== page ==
The 2014 release of The Beatles’ The US Albums box set re-ignited a hot topic among die-hard Beatles fans: the pros and cons of Dave Dexter, the Capitol Records executive who prepared The Beatles’ LPs for the American market in the 1960s. In the decades since then, a narrative has emerged that the UK Beatles albums are actually the “correct” ones and that Capitol crassly tampered with “the creative intentions of the band.” But the fact is that Dave Dexter’s handiwork on The Beatles’ behalf has had an impact on American culture that resonates to this day. It’s high time we give him his due.
Dave Dexter Jr. was born in Kansas City, Missouri in 1915. He started his career as a music journalist, championing the jazz scene of the ‘30s and ‘40s. “Dex” — as he was known among jazz musicians — joined Capitol Records in 1943 and worked his way up to the A&R department where he signed such legendary artists as Frank Sinatra and Duke Ellington.
Steeped in jazz as he was, Dex hated rock and roll. He also knew that pop records from the UK didn’t sell very well in America. So when he heard the first Beatles recordings in 1962, he was unimpressed and rejected the band in defiance of Capitol’s parent company (EMI). But by late 1963, The Beatles were an international phenomenon that couldn’t be ignored any longer. There are conflicting accounts about Capitol’s decision to finally release “I Want to Hold Your Hand” as a single in the US; Dex claimed he heard the record himself on a trip to England and knew “after the first four bars” that this one was a hit. But Capitol’s then-president Alan Livingston said that they simply bowed to increased pressure from EMI and Beatles manager Brian Epstein.
Dex understood the American record market. He knew that the UK Beatles albums, with their subtle, artsy cover photos and astute liner notes would not grab the attention of American teenagers. He replaced them with splashy photo collages and BIG, BOLD TYPE, USUALLY IN ALL CAPS, WITH ADJECTIVES LIKE “ELECTRIFYING” AND “PHENOMENAL” AND PLENTY OF EXCLAMATION POINTS!!!! He also tweaked the music itself, changing the EQ and adding reverb and compression to make The Beatles positively jump out of American transistor radios, car stereos, and phonographs.
Dex took even greater liberties with the track listings. In Britain, Beatles albums contained 14 songs each, and never included singles. (EMI refused to make British fans buy the same song twice.) But in America, anything above 11 songs on an LP meant higher royalty payments to the artist, and singles were used to drive album sales. So while EMI in Britain released seven Beatles albums and thirteen singles between 1962 and 1966, it only took Dex half as long (from 1964 to ‘66) to carve all that material into ten Beatles LPs for Capitol!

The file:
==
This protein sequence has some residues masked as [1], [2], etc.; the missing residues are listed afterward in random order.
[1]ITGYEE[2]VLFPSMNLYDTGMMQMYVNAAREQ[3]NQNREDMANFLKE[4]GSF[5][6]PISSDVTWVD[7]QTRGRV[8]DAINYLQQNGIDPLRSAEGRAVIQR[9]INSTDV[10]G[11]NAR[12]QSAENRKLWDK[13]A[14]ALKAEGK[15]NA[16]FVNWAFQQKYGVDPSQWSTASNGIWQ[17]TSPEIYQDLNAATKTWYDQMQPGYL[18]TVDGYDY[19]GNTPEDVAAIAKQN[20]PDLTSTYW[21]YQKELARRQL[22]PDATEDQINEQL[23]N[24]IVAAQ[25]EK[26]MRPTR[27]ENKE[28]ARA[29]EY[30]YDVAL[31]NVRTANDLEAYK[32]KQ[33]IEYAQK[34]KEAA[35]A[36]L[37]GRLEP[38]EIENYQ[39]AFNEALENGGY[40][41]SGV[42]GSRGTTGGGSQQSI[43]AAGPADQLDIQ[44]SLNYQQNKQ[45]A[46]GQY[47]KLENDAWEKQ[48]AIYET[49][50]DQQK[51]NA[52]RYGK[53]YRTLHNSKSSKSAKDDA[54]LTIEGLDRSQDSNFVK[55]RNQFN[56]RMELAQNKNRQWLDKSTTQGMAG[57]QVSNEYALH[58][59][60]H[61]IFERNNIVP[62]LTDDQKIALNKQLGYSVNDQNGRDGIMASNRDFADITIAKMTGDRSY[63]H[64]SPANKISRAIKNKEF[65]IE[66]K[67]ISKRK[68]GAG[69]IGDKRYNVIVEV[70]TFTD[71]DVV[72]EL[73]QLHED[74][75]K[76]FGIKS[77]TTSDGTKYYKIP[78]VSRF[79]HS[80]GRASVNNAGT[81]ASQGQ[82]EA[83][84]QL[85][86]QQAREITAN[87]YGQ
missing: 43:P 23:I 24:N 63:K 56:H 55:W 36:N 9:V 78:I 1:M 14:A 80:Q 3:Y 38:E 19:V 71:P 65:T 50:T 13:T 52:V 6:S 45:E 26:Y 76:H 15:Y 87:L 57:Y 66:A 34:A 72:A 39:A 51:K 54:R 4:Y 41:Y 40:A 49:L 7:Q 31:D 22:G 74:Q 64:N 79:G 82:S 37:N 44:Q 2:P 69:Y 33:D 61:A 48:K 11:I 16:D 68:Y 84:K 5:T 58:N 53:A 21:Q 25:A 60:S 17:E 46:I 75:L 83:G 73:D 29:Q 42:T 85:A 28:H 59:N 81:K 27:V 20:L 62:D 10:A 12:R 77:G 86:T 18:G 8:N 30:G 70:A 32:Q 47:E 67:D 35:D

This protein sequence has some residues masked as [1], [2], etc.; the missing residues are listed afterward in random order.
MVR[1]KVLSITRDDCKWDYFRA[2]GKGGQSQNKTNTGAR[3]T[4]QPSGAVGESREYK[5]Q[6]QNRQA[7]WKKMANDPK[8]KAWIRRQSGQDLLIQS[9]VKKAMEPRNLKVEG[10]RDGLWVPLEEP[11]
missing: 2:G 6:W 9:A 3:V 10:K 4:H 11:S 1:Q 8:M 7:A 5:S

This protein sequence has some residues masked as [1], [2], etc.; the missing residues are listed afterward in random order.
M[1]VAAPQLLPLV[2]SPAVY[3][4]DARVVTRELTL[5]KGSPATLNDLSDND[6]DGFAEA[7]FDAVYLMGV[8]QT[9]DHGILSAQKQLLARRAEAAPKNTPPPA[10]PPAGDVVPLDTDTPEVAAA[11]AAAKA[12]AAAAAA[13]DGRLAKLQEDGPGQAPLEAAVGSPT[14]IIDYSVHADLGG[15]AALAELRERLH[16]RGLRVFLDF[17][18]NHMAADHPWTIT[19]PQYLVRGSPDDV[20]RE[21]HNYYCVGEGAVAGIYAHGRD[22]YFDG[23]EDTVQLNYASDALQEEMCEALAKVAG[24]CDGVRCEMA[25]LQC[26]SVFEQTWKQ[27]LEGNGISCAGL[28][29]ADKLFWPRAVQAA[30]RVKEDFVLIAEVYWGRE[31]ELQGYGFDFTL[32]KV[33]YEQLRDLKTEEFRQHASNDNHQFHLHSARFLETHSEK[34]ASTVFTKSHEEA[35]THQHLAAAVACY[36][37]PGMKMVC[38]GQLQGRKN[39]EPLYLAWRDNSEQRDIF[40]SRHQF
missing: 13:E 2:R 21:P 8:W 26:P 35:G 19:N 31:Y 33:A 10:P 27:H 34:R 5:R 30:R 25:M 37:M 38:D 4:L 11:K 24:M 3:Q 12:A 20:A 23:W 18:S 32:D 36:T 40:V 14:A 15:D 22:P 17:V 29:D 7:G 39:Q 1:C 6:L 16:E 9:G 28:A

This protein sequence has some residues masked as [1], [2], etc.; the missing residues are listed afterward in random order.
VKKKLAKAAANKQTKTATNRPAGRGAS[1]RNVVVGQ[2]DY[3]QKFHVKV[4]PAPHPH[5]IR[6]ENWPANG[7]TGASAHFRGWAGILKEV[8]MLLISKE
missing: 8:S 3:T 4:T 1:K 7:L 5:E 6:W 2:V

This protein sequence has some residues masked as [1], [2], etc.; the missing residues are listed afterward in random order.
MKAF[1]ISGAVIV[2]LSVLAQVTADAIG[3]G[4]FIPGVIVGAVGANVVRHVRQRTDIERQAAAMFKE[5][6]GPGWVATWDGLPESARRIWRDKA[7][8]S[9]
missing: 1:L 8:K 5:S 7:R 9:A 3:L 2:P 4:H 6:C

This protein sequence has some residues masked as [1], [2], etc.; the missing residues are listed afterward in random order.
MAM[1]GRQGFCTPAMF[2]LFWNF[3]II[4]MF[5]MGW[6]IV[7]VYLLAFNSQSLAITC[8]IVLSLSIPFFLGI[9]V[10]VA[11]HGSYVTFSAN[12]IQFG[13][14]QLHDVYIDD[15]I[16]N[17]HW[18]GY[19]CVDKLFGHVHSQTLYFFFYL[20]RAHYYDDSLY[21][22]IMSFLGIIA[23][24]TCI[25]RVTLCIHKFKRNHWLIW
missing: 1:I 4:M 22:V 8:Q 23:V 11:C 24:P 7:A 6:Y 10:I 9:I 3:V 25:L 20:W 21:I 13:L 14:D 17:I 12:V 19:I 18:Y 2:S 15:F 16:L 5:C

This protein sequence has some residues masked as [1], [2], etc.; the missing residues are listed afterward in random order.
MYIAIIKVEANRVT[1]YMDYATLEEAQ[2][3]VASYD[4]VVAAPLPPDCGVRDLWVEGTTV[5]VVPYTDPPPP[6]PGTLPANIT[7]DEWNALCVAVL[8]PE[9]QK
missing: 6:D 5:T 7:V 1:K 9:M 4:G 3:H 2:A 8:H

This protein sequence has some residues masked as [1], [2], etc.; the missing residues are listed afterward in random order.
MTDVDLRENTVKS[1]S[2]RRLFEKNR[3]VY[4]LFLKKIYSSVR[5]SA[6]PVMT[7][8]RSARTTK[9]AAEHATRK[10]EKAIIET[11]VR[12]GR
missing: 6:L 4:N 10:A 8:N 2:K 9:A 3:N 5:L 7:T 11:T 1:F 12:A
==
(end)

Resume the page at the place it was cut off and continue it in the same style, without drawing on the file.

His motivations might have been strictly commercial, but Dex succeeded artistically as well (in this writer’s opinion). Meet The Beatles perfectly captures the initial rush of February 1964 Beatlemania. The Beatles Second Album is a 27-minute dose of kick-ass rock and roll. And 1966’s Yesterday And Today might be a mishmash of leftover tracks spanning the year between 1965 and‘66, but every single one of them is a winner. Such was his influence on the way an entire nation heard their music, Dave Dexter was (dare I say it) the American Fifth Beatle, even if he didn’t realize it himself.
But it’s not easy pleasing the record-buying public and your corporate overlords at the same time. Dex often clashed with Capitol management over their perceived errors in his judgment. He passed on other English acts like The Animals and Manfred Mann, and despite growing protests from The Fab Four and Brian Epstein, he refused to use the UK cover art and track listings, claiming that his methods were better suited for the American market.
It wasn’t until 1967, with the release of the landmark Sgt. Pepper’s Lonely Hearts Club Band album and a re-negotiation of The Beatles’ recording contract, that the group’s albums remained intact after they crossed the Atlantic. Dex’s role at Capitol Records diminished over the years and he eventually left the company in the mid-1970s. He returned to music journalism, and was a frequent contributor to Billboard Magazine. In late December of 1980, three weeks after John Lennon’s murder, Dex wrote an infamously harsh editorial criticizing Lennon for being stubborn and difficult to work with. (Lennon apparently complained loudly and often about Capitol’s handling of the US albums.) Dave Dexter passed away himself in 1990, but his contribution to The Beatles’ legacy cannot be overstated.
When Brian Wilson says that Rubber Soul inspired him to make Pet Sounds, he’s referring to the folkier, acoustic-heavy American version that Dex assembled. Other American artists with overt Beatles influences — from The Byrds to Tom Petty — also got their initial Fab Four fix from Dex and Capitol. Those “hodgepodge” LPs created millions of American sense memories, and they sound and feel damn good all these years later. Forget “the band’s intentions” for a moment. Dex’s job was to sell that music to the American public, and by expertly anticipating the needs of the US market he succeeded beyond all expectations. Long live Dex!
Photo: Michael Webb (courtesy Getty Images)
PS. Another argument that may never end – who’s the real Fifth Beatle? Check out some of top contenders here. With the 50th anniversary of Sgt. Pepper now in the rear view mirror, you may also enjoy our post on how its famous album cover came to be.